It might sound surprising to some that a game designed in the mid 90's would still be fun to play late into the 21st century, but there's something about blowing the shit out of a bunch of little worms all over a trippy landscape straight out of H.R Puffenstuff that never gets old. Throw in the fact it's LIVE enabled and you've really got yourself a winner.

What's great about this game is the fact, much like I spoke to before, that just about anyone can pick it up and have a good time with it. Furthermore, there is a true depth to the skillset one can accrue over the course of time that makes a battle between even the two most experienced of foes a rollicking good time.

If this were a PIC writer it would be: J.M. Lucci, because it’s simple. And the worms have small penises just like him.

Super Mario Galaxy

Nintendo slaps the Mario brand on everything from tennis to soccer games, so when a true platformer comes along, it’s kind of a big deal. Throw in the fact that it hails from the strongest lineage in all of gaming, and you have a set of expectations that any game would have a hard time living up to. Super Mario Galaxy not only exceeds this illustrious set of expectations, it sets a new standard by which they will forever be determined hereafter.

The Wii controls are comfortably designed with just the right amount of motion sensitive control and the movement itself is sharp and has a surprisingly familiar feel to it. Enemies, power-ups, and boss battles are a throwback to the roots of this storied franchise, and anyone who has messed with the fat Italian plumbers before will find themselves smiling as they reminisce about good times while making new memories within this novel gaming world.

But that's where things really take off. The environment of this platform is, simply put, out of this world. The rendering is seamless and provides insight into what the Wii console really is capable of graphically, even at a measly 480p. The laws of physics are defied again and again and again as you run, jump, fly, and sperlunk through entire galaxies full of planets which provide new challenges even for the experienced Mario Bros player.

The perfect mix of nostalgia and novelty come together in one of the most inspiring Wii titles to date, a game which not only pushes the borders of the common platformer to new levels, but also redefines what it means.

If this were a PIC writer it would be: Xavier Holland, because affirmative action dictates that I have to have one black person on this list.

Game of the Year: Bioshock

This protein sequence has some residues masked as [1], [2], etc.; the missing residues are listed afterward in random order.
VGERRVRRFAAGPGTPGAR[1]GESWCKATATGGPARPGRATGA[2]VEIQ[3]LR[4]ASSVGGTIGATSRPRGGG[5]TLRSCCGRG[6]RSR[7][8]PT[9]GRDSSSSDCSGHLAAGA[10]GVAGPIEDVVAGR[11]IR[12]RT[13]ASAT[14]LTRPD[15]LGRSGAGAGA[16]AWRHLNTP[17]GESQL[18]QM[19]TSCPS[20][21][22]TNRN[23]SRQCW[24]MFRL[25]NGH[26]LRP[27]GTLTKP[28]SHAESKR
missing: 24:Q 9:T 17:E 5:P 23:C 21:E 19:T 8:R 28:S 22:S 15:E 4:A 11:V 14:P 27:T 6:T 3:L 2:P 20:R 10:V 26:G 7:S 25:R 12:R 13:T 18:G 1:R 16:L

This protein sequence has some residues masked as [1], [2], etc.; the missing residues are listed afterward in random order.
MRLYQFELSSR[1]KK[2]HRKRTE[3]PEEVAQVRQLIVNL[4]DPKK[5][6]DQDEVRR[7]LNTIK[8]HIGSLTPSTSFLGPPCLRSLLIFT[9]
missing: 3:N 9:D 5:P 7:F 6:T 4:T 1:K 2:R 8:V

I know this list is chock full of first-person shooters, but to be honest with you, it's for a reason. This year has seen some of the best games ever in a variety of different genres, none more than FPS. I haven't even gotten a chance to play all of the top titles from 2007, so be aware that this is not an all-inclusive list, it's just the best of the games that I've played throughout the year.

And with that said, there is no better game out there than Bioshock.

Bioshock flips the bird to the other FPS titles by not even including the option of a multiplayer mode. In news releases leading to the release of the game the developer said that it did this in a conscious effort to maintain the quality of the single player campaign… and boy does it show.

Bioshock creates the most immersive fantasy world ever constructed in video gaming in the form of Rapture, an under-water utopia circa the mid 20th century. The 1950's era feel is pervasive throughout the game, and lends a grainy authenticity to the surroundings you inhabit. The weapons are well-balanced, with some of the most inventive ammunition options available on a console FPS, but the game really takes flight with your genetic abilities. Telekinesis, flame-throwing, ice, electricity, and shooting killer bees out of your blood veins are just a few of the ridiculously insane enhancements your character can arm himself with through self-induced genetic mutation.

The baddies are for the most part your typical genetically-enhanced zombies with the exception of the Big Daddy. The look and feel of these mini-bosses makes them one of the most memorable bad guys I've seen in a while. Nothing will stop you in your tracks like the sound of one lurking around the next corner, and actually engaging them with your wide variety of weapons and abilities is absolute carnage at its best.

The best part of it all though is the storyline, which seamlessly weaves the degradation of a near perfect society with the personal struggle of a man desperate to save what is dear to him. The cut scenes are minimal, and most of the story is laid out in the slick advertisements for the products you use, and leftover audio recordings from the key characters involved in the struggle, which lends a certain continuity to the experience, even if half the time you can't hear what's being said because your too busy fucking shit up. The ending is without a doubt in the top 5 best ever for a video game, and I will say nothing more about it besides, go buy this game, even if it's with your last $60.

If this were a PIC writer it would be: Me, because I totally kick ass. Also because much like the game, I like playing with myself.